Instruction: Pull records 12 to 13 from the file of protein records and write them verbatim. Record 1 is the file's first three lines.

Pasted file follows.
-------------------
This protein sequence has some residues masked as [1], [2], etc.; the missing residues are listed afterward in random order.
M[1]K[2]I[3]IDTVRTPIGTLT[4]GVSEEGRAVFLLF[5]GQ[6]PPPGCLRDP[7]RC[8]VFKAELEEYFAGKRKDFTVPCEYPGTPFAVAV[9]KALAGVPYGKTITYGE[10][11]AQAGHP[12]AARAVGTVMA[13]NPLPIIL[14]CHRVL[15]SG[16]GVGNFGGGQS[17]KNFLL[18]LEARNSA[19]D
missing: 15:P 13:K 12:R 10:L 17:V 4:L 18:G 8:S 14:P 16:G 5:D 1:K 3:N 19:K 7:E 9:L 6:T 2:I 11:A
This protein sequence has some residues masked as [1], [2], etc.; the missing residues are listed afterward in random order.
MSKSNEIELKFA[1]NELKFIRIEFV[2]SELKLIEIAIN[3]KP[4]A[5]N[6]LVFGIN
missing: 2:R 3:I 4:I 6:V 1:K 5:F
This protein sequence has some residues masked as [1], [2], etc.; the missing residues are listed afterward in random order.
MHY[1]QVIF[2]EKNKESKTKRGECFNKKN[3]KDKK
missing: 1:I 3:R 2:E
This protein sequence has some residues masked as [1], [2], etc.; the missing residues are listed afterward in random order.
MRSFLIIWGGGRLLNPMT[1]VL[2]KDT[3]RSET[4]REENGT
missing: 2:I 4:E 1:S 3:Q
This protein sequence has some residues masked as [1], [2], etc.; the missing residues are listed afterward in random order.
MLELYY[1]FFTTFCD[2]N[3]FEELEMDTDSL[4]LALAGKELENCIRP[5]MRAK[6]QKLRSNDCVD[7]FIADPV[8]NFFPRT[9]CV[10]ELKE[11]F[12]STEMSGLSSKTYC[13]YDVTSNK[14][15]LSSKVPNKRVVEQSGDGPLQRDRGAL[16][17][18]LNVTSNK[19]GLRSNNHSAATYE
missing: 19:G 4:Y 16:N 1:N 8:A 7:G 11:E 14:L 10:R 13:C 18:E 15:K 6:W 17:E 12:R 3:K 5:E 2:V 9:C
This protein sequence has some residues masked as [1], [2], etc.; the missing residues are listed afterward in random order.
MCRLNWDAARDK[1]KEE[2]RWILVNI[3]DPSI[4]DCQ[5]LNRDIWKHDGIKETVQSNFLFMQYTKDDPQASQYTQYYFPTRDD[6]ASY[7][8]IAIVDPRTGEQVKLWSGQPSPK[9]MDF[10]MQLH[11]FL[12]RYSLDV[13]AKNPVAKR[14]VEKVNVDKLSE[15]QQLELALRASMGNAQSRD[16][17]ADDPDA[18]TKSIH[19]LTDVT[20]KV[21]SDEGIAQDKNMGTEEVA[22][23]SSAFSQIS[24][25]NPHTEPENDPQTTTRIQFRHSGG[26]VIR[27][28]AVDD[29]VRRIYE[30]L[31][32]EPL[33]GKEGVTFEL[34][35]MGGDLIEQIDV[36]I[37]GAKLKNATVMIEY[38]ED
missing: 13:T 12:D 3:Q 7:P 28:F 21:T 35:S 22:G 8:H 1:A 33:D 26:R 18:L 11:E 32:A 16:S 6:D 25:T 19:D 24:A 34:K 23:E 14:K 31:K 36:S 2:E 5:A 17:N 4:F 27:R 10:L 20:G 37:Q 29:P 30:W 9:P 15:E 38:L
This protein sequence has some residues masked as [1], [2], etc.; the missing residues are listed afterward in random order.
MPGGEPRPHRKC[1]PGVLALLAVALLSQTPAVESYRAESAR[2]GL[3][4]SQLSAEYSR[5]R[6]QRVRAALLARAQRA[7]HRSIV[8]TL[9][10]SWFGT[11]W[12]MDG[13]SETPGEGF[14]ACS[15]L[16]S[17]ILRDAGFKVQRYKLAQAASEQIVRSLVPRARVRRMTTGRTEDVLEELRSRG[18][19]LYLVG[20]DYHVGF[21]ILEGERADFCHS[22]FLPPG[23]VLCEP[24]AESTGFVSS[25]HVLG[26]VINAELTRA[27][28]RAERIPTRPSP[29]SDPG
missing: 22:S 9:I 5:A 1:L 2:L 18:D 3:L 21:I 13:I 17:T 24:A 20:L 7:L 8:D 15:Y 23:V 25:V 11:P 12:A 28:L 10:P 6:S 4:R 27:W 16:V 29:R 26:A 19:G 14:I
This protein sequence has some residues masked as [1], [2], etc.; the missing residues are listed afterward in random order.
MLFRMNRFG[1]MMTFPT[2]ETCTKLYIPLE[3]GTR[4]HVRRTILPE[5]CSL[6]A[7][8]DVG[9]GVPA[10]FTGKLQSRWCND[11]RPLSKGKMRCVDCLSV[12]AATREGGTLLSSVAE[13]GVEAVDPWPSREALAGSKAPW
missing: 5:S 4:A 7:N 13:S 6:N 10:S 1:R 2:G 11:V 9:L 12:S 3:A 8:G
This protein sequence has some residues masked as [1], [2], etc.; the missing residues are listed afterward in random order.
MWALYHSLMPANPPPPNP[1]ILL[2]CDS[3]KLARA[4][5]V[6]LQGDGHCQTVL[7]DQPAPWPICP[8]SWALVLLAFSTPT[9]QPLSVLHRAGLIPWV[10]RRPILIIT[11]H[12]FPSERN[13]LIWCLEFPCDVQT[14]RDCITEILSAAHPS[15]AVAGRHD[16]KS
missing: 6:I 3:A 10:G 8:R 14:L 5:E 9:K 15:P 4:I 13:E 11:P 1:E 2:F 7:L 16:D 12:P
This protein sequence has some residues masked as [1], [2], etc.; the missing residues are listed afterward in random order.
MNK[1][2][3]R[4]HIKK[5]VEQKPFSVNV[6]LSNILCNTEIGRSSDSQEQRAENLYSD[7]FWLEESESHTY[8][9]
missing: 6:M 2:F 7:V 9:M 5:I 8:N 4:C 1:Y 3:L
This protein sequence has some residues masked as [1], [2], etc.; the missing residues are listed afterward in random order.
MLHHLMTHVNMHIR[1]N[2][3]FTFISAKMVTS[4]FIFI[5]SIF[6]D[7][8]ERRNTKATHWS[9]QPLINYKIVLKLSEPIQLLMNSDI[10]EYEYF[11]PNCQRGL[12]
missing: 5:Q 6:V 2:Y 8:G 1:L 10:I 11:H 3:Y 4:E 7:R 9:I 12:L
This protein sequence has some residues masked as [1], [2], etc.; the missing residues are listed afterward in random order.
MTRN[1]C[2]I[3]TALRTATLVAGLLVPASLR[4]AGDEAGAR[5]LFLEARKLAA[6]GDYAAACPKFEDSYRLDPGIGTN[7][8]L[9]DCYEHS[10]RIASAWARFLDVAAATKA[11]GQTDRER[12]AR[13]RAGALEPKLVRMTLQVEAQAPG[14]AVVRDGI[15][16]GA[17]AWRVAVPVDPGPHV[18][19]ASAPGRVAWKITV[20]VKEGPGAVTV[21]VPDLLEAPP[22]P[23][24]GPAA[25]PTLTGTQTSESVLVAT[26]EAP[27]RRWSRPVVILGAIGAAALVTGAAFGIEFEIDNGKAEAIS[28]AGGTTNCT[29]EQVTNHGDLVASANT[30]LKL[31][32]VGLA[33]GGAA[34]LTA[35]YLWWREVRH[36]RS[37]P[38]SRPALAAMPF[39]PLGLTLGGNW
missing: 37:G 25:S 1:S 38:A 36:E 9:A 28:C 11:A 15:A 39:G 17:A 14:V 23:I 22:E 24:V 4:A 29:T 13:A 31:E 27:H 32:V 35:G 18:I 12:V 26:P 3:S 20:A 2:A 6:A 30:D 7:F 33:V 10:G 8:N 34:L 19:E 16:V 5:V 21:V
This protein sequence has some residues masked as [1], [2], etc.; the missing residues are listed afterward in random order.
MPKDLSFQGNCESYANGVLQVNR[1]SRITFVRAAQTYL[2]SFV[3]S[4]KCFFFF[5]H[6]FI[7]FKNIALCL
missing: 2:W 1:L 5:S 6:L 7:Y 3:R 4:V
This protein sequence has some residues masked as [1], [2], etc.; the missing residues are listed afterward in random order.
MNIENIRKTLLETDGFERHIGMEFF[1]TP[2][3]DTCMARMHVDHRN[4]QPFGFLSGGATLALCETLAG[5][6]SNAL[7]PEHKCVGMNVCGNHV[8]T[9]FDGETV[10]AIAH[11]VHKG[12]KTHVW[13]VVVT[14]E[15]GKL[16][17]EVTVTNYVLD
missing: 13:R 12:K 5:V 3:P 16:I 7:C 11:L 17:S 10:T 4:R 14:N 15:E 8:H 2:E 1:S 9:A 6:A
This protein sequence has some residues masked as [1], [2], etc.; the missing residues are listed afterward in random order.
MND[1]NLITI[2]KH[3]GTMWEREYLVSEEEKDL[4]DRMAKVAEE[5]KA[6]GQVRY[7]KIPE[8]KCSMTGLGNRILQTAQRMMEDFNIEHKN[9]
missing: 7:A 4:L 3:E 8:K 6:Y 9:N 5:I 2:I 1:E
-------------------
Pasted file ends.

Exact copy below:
This protein sequence has some residues masked as [1], [2], etc.; the missing residues are listed afterward in random order.
MTRN[1]C[2]I[3]TALRTATLVAGLLVPASLR[4]AGDEAGAR[5]LFLEARKLAA[6]GDYAAACPKFEDSYRLDPGIGTN[7][8]L[9]DCYEHS[10]RIASAWARFLDVAAATKA[11]GQTDRER[12]AR[13]RAGALEPKLVRMTLQVEAQAPG[14]AVVRDGI[15][16]GA[17]AWRVAVPVDPGPHV[18][19]ASAPGRVAWKITV[20]VKEGPGAVTV[21]VPDLLEAPP[22]P[23][24]GPAA[25]PTLTGTQTSESVLVAT[26]EAP[27]RRWSRPVVILGAIGAAALVTGAAFGIEFEIDNGKAEAIS[28]AGGTTNCT[29]EQVTNHGDLVASANT[30]LKL[31][32]VGLA[33]GGAA[34]LTA[35]YLWWREVRH[36]RS[37]P[38]SRPALAAMPF[39]PLGLTLGGNW
missing: 37:G 25:S 1:S 38:A 36:E 9:A 28:C 11:A 15:A 39:G 17:A 14:V 23:I 22:E 24:V 4:A 29:T 13:A 31:E 27:H 32:V 35:G 18:I 12:V 26:P 3:S 20:A 2:A 6:A 30:D 7:F 33:V 10:G 8:N 34:L 19:E 16:V 5:V 21:V
This protein sequence has some residues masked as [1], [2], etc.; the missing residues are listed afterward in random order.
MPKDLSFQGNCESYANGVLQVNR[1]SRITFVRAAQTYL[2]SFV[3]S[4]KCFFFF[5]H[6]FI[7]FKNIALCL
missing: 2:W 1:L 5:S 6:L 7:Y 3:R 4:V